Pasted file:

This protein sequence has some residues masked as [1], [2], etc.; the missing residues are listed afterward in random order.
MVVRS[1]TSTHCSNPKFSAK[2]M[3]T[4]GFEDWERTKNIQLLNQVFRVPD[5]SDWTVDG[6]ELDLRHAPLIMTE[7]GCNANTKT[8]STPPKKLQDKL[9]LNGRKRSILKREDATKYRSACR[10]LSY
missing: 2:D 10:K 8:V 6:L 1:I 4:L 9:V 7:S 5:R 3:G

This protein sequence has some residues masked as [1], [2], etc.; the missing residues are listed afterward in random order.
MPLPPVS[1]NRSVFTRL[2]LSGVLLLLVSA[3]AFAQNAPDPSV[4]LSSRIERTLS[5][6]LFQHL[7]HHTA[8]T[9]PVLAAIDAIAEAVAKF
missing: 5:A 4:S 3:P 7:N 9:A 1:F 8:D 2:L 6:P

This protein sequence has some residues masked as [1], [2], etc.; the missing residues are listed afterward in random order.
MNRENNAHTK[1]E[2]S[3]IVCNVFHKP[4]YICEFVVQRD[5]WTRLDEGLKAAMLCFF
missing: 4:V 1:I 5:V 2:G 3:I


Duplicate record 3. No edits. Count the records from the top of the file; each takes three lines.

This protein sequence has some residues masked as [1], [2], etc.; the missing residues are listed afterward in random order.
MNRENNAHTK[1]E[2]S[3]IVCNVFHKP[4]YICEFVVQRD[5]WTRLDEGLKAAMLCFF
missing: 4:V 1:I 5:V 2:G 3:I